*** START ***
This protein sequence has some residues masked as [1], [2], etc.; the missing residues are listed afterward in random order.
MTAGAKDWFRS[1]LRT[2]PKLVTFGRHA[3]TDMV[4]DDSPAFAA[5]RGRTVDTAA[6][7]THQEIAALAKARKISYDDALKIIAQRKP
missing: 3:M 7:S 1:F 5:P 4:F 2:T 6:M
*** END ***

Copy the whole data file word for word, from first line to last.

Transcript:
This protein sequence has some residues masked as [1], [2], etc.; the missing residues are listed afterward in random order.
MTAGAKDWFRS[1]LRT[2]PKLVTFGRHA[3]TDMV[4]DDSPAFAA[5]RGRTVDTAA[6][7]THQEIAALAKARKISYDDALKIIAQRKP
missing: 3:M 7:S 1:F 5:P 4:F 2:T 6:M